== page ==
Every time I watch this, I keep forgetting that the background music was not, in fact, a professional soundtrack, but was created by these people simply cooperating with one another on the swings. Sure to evoke serious thought from your students!

Provocation Questions:

  • Why does perspective matter when it comes to collaboration?
  • What makes collaboration work?
  • How has the need for collaboration changed over history?

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There is Room for Us All. There is Room for Us All. There is Room for…

What alarmed me most, however, was what I saw in student eyes from up on that stage.  Those who wanted the event to take place made eye contact with me.  Those intent on disrupting it steadfastly refused to do so. It was clear to me that they had effectively dehumanized me. They couldn’t look me in the eye, because if they had, they would have seen another human being. There is a lot to be angry about in America today, but nothing good ever comes from demonizing our brothers and sisters. ~Allison Stanger

These are the words of a professor who participated in an attempted campus event for Charles Murray to speak (attempted because chanting, chair/window-banging, fire alarm-pulling, etc. ultimately prevented his voice from being heard).

Most, if not all, teachers I know advocate for the principle that we teach our students how to think, not what to think. They invite debate, research, critical thinking, and civil discourse.

So, what is happening here? What is getting so broken when assumptions and hatred win over open-mindedness and compassion?

I believe it comes down to dehumanizing those that seem on “the other side,” even as we work to dispel intolerance. And while I want to make it clear that I don’t believe teachers are to blame for this occurrence, I believe there are some important questions we can ask ourselves to ensure we are, at the very least, not contributing to the problem:

  • Do our students get the sense that there’s a “right answer” when discussing social justice issues?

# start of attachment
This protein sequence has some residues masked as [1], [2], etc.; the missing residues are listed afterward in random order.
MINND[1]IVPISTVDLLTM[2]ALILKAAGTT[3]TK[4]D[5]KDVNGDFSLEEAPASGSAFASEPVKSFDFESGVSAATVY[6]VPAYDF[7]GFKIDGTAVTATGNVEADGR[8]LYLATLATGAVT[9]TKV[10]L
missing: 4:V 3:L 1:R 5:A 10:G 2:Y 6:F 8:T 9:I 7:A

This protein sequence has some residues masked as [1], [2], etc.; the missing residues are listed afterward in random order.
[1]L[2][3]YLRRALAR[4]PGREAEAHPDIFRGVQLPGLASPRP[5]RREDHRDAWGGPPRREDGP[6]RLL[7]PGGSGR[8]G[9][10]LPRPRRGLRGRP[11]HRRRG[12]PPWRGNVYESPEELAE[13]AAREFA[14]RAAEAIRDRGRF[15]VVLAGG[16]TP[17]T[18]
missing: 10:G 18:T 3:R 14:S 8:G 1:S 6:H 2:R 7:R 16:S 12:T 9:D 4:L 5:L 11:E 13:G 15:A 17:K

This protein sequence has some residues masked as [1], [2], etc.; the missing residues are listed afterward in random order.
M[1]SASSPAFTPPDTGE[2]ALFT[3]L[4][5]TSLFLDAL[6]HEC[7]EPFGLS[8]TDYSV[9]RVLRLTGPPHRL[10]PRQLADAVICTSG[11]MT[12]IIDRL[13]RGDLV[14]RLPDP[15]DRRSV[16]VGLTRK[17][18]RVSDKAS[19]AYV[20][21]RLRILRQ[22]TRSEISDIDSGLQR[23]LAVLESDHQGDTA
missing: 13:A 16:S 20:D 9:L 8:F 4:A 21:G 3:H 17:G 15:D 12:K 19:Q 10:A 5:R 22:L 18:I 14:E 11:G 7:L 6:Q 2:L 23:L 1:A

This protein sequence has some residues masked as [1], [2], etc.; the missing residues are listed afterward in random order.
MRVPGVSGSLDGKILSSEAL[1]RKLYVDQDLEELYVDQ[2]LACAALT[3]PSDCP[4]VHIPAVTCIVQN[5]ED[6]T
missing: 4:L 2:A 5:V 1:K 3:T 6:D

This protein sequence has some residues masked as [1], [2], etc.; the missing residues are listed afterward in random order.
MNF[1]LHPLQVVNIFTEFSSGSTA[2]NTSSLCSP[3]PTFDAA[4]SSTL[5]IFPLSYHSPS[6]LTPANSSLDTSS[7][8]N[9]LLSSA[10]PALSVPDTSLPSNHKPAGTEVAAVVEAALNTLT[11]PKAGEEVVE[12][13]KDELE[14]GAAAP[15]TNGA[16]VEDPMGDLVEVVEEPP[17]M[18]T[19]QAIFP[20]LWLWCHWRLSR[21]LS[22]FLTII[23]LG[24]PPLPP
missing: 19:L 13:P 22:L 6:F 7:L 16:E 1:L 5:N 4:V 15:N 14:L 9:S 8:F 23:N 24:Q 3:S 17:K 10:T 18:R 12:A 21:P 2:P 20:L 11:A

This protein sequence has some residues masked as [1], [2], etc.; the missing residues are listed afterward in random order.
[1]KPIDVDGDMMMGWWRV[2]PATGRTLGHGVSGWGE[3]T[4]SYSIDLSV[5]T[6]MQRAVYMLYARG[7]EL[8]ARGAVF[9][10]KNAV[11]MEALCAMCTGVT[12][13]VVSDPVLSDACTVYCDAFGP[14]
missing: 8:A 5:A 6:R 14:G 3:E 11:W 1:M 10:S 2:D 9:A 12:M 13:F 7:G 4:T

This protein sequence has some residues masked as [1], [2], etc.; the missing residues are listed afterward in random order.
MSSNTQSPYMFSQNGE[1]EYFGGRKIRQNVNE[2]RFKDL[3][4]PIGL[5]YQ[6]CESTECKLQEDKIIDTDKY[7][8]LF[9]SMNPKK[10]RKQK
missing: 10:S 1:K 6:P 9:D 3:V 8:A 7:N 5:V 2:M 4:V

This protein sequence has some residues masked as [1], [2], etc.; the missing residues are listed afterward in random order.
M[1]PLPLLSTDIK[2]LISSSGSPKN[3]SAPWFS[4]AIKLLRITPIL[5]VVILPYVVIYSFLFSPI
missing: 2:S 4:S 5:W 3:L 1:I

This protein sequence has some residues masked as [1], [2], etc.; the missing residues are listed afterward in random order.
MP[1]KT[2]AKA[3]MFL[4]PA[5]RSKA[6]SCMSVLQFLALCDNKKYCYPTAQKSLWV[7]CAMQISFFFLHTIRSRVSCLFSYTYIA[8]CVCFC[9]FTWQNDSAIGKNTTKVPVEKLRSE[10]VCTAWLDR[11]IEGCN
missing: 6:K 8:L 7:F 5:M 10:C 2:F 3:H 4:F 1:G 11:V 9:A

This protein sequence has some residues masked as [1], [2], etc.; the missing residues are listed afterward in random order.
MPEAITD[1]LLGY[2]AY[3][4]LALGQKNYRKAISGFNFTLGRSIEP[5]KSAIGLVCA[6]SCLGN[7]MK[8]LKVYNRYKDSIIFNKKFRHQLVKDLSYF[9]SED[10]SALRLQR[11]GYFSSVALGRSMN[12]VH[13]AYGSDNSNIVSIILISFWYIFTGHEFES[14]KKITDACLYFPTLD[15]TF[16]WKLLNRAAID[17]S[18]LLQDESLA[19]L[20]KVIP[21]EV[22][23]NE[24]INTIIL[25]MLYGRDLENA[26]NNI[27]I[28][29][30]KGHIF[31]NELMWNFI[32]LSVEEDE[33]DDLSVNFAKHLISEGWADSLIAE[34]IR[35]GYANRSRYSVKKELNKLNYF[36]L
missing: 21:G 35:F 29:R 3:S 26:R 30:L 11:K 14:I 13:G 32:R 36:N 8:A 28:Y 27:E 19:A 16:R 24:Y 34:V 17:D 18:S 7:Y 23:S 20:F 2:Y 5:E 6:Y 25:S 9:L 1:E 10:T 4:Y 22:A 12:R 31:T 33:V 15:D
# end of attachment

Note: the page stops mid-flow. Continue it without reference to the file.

• Do we make more room for social issues that align with our personal ideology than with a wider scope (ie, issues facing only one group, a specific political agenda, etc)?
  • When there are misconceptions, do we work to familiarize our students with the individuals around whom those misconceptions center? (see a great example of Pernille Ripp’s class Skyping with a refugee).
  • When we direct our students to research material, do we ensure it is as neutral as possible, or at the very least, balanced?
  • When we disagree with our students’ (and usually their parents’) opinions, how do we respond? What measures do we take to ensure a safe exchange of ideas to promote learning for all (see lessons I learned when parents of one of my 5th grader started pulling their student early each day to miss our read-aloud that involved race)?
  • And perhaps most important of all: When we encounter opinions that sharply clash with our own, do we ourselves start to define that student/parent/colleague more by that opinion than by their humanity? In other words, do we fixate more on how we differ than how much we share in common?

As I have continued to ponder this matter, I realize that I keep seeing this message again and again — that there is genuine power in focusing on what makes each of us human. Here are a few examples from recent resources:

#1: From “Why do Labels Matter?” by SoulPancake

“If we get curious about each other and don’t stick in our bubble, I think that actually can save the world…Because that is where you get to the unifying things…You realize, oh, someone who has been criticized their whole life for what they look like — all of a sudden I remember the places where I’ve been criticized and I go, We have common ground there. So in a sense, we are all the same, but it’s through the differences that you get there.”

#2: “Drawing a Line in the Sand” from Seth Godin’s blog

Problems aren’t linear, people don’t fit into boxes. Lines are not nuanced, flexible or particularly well-informed. A line is a shortcut, a lazy way to deal with a problem you don’t care enough about to truly understand.

#3: “The Tough Work of Improving School Culture” by Brendan Keenan

via Edutopia by Brendan Keenan

#4: Trailer for Accidental Courtesy by Daryl Davis

“For the past few decades the black musician, actor and author has made it his mission to befriend people in hate groups like the Klu Klux Klan by calmly confronting them with the question:

“How can you hate me if you don’t even know me?””

Even when we vehemently disagree, there is room for us all. Because of our humanity. And this is a message our students deserve to have both protected and modeled in every classroom.

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Recovering from Perfectionism for Our Students, for Ourselves

Can you picture the first time you tried to write bubble letters? I don’t know about you, but for me, it did NOT go well. The letters bunched at the end of the page. Some parts of each letter were too fat. Others were too skinny. I knew my attempt looked nothing like my older sisters’ bubble letters, and even less like the cool typography I saw on posters.

I didn’t want anyone to see the ridiculous letters I had drawn. I wanted to hurry and throw the paper away and quickly revert to normal writing — quick! — before anyone could see that I had tried to deviate.